Feature Articles

August 2013

Hickory Museum of Art in Hickory, NC, Features Work by Larry Heath

The Hickory Museum of Art in Hickory, NC, is presenting a new exhibition this summer featuring folk art by former Hickory resident Larry Heath. Cutting Tin & Cake will be on view through Oct. 8, 2013, in the Museum’s Gifford, Regal and Windows Galleries.

HMA acquired ten major sculptures by Larry Heath in 2012. Added to two pieces previously donated by the artist, the Museum now has the opportunity to showcase and to frame the needed discussion about the work of this little known, but amazing artist. Heath created masterful sculptures from a single piece of flattened metal. He possessed the conceptual ability to visualize complex scenes and, from a two dimensional sheet, cut and fold the metal to achieve the third dimension, using only simple hand tools.

In a 2001 autobiographical article for VOICES, the annual newsletter of the North Carolina Folk Art Society, Larry Heath opened his essay with a stunningly simple and shocking statement: “I was born to a woman who did not want me.” His birthmother bound her belly to conceal her pregnancy, then turned her son over to her sister to bring up because the sister was married and could “explain” his presence. He was nearly an adult before he learned the truth. The consequences of his mother’s actions were serious birth defects that required many surgeries and many months of hospitalization, and the emotional upheavals of growing up unloved. Heath’s facial deformities had a profound effect on his view of life, but did not hinder his sharp intellect, his energy or ambition, his imagination or unusual grasp of special relations.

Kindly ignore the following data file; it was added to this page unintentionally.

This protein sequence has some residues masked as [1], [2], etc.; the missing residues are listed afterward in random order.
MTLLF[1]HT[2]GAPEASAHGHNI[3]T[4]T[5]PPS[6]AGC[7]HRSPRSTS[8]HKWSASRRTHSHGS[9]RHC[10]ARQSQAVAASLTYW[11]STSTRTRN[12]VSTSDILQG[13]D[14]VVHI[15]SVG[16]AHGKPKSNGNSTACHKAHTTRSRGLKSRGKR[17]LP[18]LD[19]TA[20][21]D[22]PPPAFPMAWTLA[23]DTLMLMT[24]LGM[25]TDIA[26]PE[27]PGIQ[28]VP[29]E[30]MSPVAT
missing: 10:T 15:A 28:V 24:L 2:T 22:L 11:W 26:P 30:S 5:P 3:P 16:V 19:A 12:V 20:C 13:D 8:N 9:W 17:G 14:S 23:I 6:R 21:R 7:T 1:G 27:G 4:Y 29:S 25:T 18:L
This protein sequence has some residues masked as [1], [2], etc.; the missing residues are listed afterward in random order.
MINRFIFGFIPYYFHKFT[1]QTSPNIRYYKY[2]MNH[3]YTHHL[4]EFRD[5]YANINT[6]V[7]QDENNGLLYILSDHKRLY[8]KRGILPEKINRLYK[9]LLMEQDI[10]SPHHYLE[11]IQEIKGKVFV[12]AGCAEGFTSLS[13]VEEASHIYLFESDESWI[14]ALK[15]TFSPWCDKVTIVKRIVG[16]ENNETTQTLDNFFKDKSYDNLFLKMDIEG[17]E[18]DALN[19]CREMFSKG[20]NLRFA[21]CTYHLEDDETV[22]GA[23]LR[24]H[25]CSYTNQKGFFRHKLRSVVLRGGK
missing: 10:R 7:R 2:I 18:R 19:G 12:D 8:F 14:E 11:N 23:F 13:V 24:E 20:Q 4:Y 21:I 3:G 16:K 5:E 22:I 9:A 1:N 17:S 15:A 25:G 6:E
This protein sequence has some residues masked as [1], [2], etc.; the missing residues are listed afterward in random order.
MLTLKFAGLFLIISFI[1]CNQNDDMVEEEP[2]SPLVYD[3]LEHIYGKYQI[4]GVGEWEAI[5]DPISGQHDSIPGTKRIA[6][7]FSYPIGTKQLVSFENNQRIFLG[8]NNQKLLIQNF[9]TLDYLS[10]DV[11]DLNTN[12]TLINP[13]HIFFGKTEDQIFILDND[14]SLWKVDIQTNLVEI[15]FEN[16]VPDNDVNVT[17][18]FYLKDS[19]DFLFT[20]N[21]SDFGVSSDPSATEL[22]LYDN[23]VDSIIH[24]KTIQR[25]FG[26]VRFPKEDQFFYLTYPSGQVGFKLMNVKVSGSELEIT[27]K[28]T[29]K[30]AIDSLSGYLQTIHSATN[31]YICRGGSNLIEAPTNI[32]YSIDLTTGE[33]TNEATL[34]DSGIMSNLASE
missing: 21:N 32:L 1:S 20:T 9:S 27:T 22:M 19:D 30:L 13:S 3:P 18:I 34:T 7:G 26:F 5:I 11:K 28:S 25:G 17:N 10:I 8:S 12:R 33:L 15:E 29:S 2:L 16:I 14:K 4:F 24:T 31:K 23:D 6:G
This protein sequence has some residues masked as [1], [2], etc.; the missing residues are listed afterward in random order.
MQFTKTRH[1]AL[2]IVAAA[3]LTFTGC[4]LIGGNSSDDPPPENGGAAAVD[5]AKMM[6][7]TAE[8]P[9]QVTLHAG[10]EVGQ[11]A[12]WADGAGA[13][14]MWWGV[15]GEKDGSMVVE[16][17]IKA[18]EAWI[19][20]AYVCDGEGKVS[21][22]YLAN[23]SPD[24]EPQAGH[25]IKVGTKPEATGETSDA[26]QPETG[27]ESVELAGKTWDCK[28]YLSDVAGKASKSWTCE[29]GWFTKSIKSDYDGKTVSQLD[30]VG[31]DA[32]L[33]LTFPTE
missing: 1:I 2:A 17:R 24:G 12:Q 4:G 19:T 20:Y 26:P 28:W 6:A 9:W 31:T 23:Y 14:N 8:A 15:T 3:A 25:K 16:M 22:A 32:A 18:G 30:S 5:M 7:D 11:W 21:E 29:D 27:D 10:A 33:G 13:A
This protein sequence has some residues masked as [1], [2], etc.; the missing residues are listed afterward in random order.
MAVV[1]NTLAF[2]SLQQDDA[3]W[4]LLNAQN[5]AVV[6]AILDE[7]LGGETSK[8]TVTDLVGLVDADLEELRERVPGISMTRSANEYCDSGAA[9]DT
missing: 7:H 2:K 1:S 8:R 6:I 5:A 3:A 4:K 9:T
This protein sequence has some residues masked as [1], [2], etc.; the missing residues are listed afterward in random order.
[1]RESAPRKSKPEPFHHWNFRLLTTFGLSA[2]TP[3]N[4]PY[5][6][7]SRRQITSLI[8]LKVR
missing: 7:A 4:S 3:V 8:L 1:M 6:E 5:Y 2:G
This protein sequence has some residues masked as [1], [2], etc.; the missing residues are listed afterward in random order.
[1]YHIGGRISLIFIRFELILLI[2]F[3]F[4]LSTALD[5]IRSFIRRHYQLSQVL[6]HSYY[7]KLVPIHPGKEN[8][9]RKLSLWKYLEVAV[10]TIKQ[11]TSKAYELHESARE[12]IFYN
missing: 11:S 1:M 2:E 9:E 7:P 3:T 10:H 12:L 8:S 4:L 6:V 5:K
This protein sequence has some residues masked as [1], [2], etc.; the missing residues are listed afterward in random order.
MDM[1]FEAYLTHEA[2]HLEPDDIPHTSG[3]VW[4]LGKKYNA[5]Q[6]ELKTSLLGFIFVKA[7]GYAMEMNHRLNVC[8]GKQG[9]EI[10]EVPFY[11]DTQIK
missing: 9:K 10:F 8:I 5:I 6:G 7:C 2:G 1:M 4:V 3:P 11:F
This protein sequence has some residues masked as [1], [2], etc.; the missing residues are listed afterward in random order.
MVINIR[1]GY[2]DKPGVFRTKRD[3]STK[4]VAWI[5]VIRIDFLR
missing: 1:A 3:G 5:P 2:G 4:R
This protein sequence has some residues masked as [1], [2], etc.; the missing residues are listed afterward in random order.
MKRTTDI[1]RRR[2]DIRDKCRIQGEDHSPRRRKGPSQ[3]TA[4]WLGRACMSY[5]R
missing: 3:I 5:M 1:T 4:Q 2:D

In his fifties, after a tumultuous life and difficult relationships, Heath turned to constructing elaborate bird houses and ornamenting them with small tin cutouts. Metal cutting grew to become an artistic obsession. The size and complexity soon included folding the flat, recycled tin to create three dimensional narrative objects that stood on their own as sculpture. Heath’s ability to visualize and plan elaborate, large scale works, to execute the cutting and folding, and to finish pieces with burnishing, chemical or heat treatment or paint made him a technical craftsman. His creativity and originality made him an artist.

A fire at the Heath’s home in 2008 destroyed some sculptures and damaged many. In the ensuing years his former wife Betty Heath worked to clean and restore the collection, but nearly all Heath’s work was affected. Because metal is born in fire, the ten pieces the Museum acquired in 2012 impart the imperative nature of Larry Heath; his hardships, his creative genius, his love of nature and children, his search for peace in his tempestuous world.
Guest curator, Barry Huffman, derived the title of the show from a quote by the artist; Heath once said, “Life and art make great cake.” To accompany the exhibition, Huffman has chosen several photographs from the Museum’s archives of Heath working that demonstrate his creative process. This exhibit is sponsored by the Friends of Larry Heath.

For further information check our NC Institutional Gallery listings, call the Museum at 828/327-8576 or visit (www.hickoryart.org).

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